The Legal Aid Society’s Response to Superstorm Sandy
On October 29, 2012, Superstorm Sandy struck the Northeast region. The storm was one of the most devastating storms ever to hit New York City and caused unprecedented damage and disruption. The impact of the storm continues to this day. The flooding was extensive, leaving tens of thousands of New Yorkers without homes and those with homes were without power and heat for weeks. Many of the communities that were hardest hit were isolated and underserved prior to the storm, and community members were struggling prior to the disaster.
The Legal Aid Society represents low-income families and individuals in all five boroughs of New York City. The Society’s clients face even greater obstacles and challenges as a result of the impact of Superstorm Sandy. The Legal Aid Society immediately responded to the crisis by assisting low-income New Yorkers to begin to recover. The Society’s comprehensive approach has resulted in real benefits to literally thousands of low-income New Yorkers. Currently, Society staff has provided direct legal assistance in more than 5,700 matters for New Yorkers who were victims of the storm, as well as thousands more through the affirmative litigation that has been brought to assist additional affected families and individuals.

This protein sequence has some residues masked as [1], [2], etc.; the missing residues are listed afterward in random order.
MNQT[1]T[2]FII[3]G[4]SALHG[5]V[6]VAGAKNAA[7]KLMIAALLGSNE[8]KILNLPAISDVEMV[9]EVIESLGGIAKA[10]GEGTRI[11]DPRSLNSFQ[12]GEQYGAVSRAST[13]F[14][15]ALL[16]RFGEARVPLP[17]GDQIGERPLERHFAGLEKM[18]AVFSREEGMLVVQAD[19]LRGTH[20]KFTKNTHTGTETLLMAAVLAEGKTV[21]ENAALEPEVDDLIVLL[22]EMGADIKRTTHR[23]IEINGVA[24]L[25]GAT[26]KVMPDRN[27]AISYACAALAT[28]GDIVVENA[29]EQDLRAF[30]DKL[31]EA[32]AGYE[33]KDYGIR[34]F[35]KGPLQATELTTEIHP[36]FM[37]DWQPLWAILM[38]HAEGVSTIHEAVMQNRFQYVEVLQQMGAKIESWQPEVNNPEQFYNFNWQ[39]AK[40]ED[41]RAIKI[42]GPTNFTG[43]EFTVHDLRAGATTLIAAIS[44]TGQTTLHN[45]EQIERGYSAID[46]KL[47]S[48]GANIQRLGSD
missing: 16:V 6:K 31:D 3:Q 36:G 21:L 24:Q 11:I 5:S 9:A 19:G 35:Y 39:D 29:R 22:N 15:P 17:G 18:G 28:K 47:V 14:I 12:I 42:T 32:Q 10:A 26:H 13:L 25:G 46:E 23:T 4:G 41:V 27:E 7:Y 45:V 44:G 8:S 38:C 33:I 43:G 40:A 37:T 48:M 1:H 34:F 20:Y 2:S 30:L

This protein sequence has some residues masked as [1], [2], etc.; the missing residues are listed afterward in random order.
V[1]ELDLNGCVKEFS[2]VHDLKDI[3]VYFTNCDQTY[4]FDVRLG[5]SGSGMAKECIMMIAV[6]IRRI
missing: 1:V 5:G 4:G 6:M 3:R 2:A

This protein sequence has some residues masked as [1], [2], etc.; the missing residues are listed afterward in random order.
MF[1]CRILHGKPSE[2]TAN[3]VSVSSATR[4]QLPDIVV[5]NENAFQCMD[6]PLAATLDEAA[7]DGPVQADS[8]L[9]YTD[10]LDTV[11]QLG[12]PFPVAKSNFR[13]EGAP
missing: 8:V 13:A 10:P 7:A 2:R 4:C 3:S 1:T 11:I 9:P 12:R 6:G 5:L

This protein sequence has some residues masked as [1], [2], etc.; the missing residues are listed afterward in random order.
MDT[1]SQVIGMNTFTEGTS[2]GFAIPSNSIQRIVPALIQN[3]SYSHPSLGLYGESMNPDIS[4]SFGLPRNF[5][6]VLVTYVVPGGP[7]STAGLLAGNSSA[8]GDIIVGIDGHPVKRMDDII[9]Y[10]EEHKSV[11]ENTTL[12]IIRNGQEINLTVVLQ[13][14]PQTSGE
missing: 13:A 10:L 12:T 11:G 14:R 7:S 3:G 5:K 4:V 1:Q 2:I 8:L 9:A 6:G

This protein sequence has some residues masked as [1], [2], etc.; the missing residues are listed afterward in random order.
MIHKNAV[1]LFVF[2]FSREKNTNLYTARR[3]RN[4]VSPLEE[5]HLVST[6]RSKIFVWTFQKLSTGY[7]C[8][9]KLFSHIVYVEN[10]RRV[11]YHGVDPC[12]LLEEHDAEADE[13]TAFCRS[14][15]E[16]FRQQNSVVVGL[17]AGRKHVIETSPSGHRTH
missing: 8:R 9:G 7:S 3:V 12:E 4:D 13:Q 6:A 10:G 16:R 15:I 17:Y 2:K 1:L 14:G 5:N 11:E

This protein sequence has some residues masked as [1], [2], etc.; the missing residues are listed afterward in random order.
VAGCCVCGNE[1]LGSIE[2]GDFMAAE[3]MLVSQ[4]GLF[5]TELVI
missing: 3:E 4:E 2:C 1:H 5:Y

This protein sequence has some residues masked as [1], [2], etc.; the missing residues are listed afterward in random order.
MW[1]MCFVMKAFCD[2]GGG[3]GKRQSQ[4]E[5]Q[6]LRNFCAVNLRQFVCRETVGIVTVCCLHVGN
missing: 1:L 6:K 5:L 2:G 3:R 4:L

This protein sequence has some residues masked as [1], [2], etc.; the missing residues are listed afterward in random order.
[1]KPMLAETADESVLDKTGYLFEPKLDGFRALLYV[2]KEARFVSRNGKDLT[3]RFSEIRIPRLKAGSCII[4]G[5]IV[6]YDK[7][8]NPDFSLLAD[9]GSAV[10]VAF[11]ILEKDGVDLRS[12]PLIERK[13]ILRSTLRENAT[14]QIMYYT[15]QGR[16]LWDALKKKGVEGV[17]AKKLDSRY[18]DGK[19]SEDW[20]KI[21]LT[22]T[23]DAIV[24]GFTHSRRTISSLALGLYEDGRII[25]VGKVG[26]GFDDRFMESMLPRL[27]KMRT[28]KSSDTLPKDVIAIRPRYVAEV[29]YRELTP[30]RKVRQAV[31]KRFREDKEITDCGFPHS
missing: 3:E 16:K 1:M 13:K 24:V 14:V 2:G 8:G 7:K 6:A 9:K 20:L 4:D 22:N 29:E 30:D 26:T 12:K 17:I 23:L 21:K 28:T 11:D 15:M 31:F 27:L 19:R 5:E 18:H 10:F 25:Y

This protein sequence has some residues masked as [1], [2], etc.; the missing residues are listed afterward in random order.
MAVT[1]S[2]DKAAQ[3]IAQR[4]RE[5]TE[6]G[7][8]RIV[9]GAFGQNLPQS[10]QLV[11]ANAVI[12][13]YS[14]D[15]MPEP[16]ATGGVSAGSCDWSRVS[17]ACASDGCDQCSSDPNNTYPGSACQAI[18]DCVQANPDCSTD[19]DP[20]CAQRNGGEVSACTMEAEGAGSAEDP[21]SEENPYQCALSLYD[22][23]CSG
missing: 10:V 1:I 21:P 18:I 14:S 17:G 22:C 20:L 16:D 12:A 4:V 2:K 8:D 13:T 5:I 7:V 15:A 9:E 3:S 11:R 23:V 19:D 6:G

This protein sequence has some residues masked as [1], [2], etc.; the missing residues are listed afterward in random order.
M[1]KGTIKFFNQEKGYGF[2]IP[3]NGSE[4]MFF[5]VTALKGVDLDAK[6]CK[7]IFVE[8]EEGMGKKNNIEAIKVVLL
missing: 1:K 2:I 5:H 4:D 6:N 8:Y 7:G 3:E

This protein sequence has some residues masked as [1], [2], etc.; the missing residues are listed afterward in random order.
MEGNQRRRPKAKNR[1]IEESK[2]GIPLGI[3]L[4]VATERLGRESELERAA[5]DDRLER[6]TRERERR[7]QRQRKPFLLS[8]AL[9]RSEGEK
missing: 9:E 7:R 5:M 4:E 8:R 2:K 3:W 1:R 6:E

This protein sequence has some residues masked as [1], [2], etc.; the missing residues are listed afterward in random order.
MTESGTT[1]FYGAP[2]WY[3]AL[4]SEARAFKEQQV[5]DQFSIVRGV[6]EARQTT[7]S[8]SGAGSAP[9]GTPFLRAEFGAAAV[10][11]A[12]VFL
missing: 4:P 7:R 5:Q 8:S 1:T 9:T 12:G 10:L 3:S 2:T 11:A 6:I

The Legal Aid Society
The Legal Aid Society, the nation’s oldest and largest not-for-profit legal services organization, is more than a law firm for clients who cannot afford to pay for counsel. It is an indispensable component of the legal, social, and economic fabric of New York City – passionately advocating for low-income individuals and families across a variety of civil, criminal and juvenile rights matters, while also fighting for legal reform.
The Legal Aid Society has performed this role in City, State and federal courts since 1876. It does so by capitalizing on the diverse expertise, experience, and capabilities of more than 1,000 of the brightest legal minds. These 1,100 Legal Aid Society lawyers work with some 700 social workers, investigators, paralegals and support and administrative staff. Through a network of borough, neighborhood, and courthouse offices in 26 locations in New York City, the Society provides comprehensive legal services in all five boroughs of New York City for clients who cannot afford to pay for private counsel.
The Society’s legal program operates three major practices — Civil, Criminal and Juvenile Rights — and receives volunteer help from law firms, corporate law departments and expert consultants that is coordinated by the Society’s Pro Bono program. With its annual caseload of more than 300,000 legal matters, The Legal Aid Society takes on more cases for more clients than any other legal services organization in the United States. And it brings a depth and breadth of perspective that is unmatched in the legal profession.
The Legal Aid Society's unique value is an ability to go beyond any one case to create more equitable outcomes for individuals and broader, more powerful systemic change for society as a whole. In addition to the annual caseload of 300,000 individual cases and legal matters, the Society’s law reform representation for clients benefits some two million low-income children and adults in New York City and the landmark rulings in many of these cases have a Statewide and national impact.